Dr Adriane Esquivel Muelbert was awarded a Royal Society Research Grant (£20K) for work in the Amazon investigating large Amazonian trees.

Enthusing the next generation

Woodland  Diversifcation study 2In March nineteen volunteer undergraduate students helped us measure over 3,300 trees as part of a Woodland Diversification study on an estate in Staffordshire (image above). Many more opportunities are arising to volunteer with BIFoR thanks to the 48 PhD students now in place and looking for help and to provide some mentoring.

During February half term, families were invited to The Exchange, Birmingham City Centre, to join a series of workshops about the ‘Secret Life of Trees.’ More than 400 visitors attended. Each day there were different interactive activities for example looking close up at tree rings and a plant detective challenge focussing on tree disease and pests. The interactive activities were led by BIFoR, Birmingham Tree People and the Royal Forestry Society.  A few VIPs dropped by too including Birmingham Mayor, Andy Street, and Chief Medical Officer, Prof. Chris Whitty.  The 'Air We Breathe' exhbition featuring BIFoR FACE research will be open until June 2022. 

MEMBRA  - Understanding Memory of UK Treescapes for Better Resilience and Adaptation

We know that trees retain a record of history – but do they have memory? MEMBRA research will advance the concept of memories of stress in trees. The imprinting of memory in plants mostly happens by altering its epigenetic signature: i.e., changes that occur to the DNA that alter the activity of some genes, but that do not involve changes of the DNA sequence itself.   MEMBRA will provide the tools to identify the species and populations that will result in better resilience and adaptation and that will therefore be used in conservation and planting strategies. The project will include creative outputs from ‘Walking Forest’ - a ten-year artwork taking place in sites across the UK exploring the links between activism, forest ecology and community.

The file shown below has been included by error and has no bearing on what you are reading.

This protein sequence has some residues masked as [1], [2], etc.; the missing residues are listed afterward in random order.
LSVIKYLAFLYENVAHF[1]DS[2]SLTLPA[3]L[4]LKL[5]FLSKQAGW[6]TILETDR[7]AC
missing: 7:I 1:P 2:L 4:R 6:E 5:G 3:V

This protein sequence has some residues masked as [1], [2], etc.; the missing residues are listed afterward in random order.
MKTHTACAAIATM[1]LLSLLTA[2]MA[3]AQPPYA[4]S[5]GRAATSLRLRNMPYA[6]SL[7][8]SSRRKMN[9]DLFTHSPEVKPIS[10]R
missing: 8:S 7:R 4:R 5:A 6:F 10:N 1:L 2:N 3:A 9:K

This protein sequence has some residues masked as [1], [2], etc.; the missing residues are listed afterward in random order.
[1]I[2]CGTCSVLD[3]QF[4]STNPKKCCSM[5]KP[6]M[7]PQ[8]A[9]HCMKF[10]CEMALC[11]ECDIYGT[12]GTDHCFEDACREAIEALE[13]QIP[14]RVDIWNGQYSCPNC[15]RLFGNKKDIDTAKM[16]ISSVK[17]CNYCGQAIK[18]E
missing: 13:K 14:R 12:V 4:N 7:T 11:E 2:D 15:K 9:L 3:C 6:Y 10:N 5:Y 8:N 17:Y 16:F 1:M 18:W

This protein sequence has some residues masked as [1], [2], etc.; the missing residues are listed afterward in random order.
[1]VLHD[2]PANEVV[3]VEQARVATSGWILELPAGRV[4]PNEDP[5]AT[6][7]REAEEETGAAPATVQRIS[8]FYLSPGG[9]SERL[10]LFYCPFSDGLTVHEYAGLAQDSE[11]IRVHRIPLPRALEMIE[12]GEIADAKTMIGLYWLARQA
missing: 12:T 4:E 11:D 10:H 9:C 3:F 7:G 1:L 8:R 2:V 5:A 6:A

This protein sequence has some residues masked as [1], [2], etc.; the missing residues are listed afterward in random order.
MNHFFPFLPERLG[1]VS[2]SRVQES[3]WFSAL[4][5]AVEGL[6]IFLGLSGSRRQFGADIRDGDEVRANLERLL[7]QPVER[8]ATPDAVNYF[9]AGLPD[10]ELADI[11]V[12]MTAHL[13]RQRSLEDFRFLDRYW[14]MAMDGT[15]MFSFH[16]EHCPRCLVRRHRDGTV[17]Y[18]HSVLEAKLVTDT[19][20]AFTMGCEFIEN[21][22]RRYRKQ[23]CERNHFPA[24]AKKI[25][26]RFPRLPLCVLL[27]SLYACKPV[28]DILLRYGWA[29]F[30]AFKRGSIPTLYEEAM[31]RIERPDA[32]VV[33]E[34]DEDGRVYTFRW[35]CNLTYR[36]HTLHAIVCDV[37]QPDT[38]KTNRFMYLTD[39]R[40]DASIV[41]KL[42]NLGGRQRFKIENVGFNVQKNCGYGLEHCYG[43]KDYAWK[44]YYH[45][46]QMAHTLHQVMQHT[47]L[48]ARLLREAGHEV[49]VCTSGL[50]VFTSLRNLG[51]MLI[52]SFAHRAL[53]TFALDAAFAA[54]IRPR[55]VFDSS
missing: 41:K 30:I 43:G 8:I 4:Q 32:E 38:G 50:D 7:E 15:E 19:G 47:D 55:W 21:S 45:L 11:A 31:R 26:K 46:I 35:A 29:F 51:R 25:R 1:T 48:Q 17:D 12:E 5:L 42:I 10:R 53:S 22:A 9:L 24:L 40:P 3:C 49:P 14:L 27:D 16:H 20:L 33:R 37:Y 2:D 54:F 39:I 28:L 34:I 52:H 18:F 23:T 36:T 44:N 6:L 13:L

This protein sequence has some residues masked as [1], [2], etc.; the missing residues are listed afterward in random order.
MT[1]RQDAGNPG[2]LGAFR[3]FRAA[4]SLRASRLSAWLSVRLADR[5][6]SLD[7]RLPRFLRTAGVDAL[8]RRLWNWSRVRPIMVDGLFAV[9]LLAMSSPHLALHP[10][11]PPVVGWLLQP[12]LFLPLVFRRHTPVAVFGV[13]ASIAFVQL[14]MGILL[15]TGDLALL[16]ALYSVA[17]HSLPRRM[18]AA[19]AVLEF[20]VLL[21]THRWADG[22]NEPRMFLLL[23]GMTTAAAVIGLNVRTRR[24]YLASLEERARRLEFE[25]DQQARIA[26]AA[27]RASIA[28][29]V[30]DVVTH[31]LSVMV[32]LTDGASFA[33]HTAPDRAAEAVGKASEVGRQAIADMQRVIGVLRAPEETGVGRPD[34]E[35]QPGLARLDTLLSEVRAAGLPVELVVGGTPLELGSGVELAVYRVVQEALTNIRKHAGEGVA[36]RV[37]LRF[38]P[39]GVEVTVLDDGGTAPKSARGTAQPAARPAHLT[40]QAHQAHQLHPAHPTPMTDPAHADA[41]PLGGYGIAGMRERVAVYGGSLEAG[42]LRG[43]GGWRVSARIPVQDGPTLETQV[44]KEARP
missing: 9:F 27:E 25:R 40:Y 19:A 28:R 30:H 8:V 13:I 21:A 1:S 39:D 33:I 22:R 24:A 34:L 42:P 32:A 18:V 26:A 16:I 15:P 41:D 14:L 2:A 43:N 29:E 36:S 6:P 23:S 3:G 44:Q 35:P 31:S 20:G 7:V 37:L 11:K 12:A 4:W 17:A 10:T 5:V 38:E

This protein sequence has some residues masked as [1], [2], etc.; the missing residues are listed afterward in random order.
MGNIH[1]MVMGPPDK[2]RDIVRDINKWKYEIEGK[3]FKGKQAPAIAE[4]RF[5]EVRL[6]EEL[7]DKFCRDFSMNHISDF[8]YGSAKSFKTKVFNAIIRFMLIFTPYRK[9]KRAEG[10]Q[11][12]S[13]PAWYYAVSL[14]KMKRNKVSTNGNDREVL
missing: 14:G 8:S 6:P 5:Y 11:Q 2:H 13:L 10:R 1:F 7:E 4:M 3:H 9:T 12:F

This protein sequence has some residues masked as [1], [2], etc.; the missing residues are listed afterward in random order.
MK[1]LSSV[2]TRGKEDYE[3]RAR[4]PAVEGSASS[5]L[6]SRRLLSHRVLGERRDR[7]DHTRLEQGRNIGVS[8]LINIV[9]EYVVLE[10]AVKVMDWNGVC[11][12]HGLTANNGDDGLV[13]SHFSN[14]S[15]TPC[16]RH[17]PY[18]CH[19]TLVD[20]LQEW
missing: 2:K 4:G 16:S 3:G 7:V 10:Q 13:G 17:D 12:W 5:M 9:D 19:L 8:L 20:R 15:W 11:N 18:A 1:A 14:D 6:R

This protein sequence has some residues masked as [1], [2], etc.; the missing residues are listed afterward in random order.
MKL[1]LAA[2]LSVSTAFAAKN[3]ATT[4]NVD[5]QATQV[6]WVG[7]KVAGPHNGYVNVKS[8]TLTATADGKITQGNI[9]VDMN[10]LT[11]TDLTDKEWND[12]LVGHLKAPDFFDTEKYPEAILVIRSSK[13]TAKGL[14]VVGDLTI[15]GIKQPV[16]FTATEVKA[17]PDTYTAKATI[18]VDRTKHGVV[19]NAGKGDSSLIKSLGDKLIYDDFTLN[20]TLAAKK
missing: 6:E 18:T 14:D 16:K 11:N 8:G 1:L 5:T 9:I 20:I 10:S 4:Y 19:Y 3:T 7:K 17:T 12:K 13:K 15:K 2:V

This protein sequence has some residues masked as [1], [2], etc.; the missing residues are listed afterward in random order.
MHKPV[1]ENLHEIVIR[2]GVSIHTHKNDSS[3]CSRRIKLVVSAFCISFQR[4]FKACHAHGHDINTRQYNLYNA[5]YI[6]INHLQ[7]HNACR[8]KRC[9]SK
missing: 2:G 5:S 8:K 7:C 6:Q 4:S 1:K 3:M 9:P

Research highlights:

Realistic Forests and the Modeling of Forest-Atmosphere Exchange In forests there is an especially intricate set of exchanges with the atmosphere, where microbes and animals add to the quantity and variety of exchanges. Forests' patchwork structures mean that trees may experience profoundly different climates to others only meters away. This paper reviews recent developments in the understanding of exchanges between the air and realistic, patchy forests. Bannister, E.J., MacKenzie, A.R., and Cai, X.M (2022) https://doi.org/10.1029/2021RG000746 

‘Can't see the forest for the trees’: The importance of fungi in the context of UK tree planting Tree planting now forms a major part of the UK climate mitigation strategy. This paper presents four key reasons why fungi should be considered in tree planting strategies.
Baird, A. and Pope F. (2022)  https://doi.org/10.1002/fes3.371 


We welcome Dr Shoaib Amjad (visiting Assistant Professor from Women University AJ&K Bagh, Pakistan); Dr Johanna Pihlblad (postdoctoral researcher joining the FACE underground project); Dr Yafei Gao (postdoctoral research joining the DiRTS project); Bruno Cintra and Rodrigo Bergamin (Research Associates joining the UKRI Treescapes/MEMBRA project) William Hagan Brown (PhD on forest canopy temperatures).


We congratulate: Dr Josep Barba Ferrer who has now moved to CREAF, Spain; Aileen Baird who has taken up a position with Natural England as their Lead Advisor on the Tree Action Plan. Graduands: Dr Alfred Bockari (Air pollution emissions from charcoal production); Eszter Toth (Can forests balance the brain?).

The Tree Pathology team 1

Image caption: The expanding Tree Pathology team held an away day to brainstorm approaches for tackling fungal and bacterial diseases.